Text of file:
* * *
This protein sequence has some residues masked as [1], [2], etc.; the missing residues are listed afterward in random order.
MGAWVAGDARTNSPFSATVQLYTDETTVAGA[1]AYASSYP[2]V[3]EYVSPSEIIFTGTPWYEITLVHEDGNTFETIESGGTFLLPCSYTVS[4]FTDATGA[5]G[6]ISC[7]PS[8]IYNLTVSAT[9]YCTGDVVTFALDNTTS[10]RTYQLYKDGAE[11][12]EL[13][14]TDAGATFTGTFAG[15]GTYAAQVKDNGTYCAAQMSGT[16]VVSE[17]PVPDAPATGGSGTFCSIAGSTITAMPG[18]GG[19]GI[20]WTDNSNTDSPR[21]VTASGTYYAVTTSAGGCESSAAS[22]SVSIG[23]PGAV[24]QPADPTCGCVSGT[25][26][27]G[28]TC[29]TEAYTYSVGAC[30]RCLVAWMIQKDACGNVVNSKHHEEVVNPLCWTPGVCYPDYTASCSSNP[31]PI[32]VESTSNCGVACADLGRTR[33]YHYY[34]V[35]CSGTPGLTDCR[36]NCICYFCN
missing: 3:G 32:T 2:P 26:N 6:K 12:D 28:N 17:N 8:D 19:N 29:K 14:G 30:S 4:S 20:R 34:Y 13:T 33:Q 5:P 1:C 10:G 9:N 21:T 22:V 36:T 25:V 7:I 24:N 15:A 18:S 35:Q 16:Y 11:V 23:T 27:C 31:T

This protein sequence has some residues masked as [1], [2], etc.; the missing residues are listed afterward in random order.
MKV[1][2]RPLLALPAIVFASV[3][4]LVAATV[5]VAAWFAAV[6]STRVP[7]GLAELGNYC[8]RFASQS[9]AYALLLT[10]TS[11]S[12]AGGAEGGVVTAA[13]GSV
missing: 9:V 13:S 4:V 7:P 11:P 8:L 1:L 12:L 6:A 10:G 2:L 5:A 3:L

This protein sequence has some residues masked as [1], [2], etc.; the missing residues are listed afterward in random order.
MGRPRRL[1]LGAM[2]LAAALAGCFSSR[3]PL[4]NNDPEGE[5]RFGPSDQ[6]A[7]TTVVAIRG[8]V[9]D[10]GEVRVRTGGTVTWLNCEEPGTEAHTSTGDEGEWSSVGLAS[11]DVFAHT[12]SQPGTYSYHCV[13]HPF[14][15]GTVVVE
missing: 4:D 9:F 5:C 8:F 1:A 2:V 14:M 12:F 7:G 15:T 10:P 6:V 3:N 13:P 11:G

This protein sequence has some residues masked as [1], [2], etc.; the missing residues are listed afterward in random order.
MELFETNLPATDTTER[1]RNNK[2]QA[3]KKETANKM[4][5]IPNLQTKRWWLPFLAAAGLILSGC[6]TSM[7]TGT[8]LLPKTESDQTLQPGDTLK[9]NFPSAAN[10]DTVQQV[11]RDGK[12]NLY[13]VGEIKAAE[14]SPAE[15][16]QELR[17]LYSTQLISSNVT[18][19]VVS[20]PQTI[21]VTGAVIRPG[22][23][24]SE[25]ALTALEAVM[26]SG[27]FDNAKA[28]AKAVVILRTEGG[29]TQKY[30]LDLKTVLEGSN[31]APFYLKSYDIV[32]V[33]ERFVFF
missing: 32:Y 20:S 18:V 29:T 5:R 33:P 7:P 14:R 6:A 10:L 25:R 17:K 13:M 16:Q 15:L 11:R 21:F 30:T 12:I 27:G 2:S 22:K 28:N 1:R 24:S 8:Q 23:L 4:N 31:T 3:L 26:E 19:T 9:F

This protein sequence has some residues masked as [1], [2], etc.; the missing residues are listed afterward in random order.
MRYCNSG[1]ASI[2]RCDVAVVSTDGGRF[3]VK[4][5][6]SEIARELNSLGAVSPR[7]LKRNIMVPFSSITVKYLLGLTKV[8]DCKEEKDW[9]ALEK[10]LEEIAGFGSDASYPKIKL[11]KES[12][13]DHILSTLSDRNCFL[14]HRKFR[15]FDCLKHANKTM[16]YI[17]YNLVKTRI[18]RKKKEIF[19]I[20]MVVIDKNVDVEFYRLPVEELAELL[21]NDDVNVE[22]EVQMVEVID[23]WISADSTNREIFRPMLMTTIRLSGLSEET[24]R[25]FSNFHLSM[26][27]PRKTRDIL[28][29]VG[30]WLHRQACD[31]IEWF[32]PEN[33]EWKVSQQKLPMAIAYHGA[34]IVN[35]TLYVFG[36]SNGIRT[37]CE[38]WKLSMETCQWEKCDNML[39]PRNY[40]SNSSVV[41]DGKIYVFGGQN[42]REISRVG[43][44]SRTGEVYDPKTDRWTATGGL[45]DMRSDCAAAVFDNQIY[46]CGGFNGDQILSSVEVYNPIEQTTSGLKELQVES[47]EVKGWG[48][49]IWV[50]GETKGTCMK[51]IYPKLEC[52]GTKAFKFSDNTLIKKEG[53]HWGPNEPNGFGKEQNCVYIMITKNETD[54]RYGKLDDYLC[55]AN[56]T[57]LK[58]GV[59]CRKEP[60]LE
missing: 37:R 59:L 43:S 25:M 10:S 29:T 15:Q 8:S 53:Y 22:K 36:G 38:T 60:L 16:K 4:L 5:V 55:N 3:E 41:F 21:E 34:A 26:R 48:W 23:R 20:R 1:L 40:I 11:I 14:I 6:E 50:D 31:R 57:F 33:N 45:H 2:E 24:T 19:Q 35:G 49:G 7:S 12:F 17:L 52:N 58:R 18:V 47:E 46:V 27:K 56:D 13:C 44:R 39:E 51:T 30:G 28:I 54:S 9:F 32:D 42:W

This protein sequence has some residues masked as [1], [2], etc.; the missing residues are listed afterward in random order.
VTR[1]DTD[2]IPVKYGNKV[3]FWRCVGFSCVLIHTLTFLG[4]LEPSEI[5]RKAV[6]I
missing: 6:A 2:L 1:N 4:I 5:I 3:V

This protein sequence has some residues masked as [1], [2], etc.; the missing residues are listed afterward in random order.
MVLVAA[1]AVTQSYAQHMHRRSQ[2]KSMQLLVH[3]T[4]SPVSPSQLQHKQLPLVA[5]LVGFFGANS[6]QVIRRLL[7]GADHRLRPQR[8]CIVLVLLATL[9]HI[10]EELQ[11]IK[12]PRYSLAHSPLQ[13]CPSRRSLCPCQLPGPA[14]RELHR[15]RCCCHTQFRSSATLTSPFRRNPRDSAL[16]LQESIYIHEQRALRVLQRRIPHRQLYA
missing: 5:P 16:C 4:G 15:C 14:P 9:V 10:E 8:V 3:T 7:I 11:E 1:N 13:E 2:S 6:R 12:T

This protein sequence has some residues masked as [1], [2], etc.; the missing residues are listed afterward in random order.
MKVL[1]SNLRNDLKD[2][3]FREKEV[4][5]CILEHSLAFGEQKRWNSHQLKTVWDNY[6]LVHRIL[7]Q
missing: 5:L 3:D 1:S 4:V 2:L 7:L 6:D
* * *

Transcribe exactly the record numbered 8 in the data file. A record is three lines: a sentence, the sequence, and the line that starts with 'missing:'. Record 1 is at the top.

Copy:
This protein sequence has some residues masked as [1], [2], etc.; the missing residues are listed afterward in random order.
MKVL[1]SNLRNDLKD[2][3]FREKEV[4][5]CILEHSLAFGEQKRWNSHQLKTVWDNY[6]LVHRIL[7]Q
missing: 5:L 3:D 1:S 4:V 2:L 7:L 6:D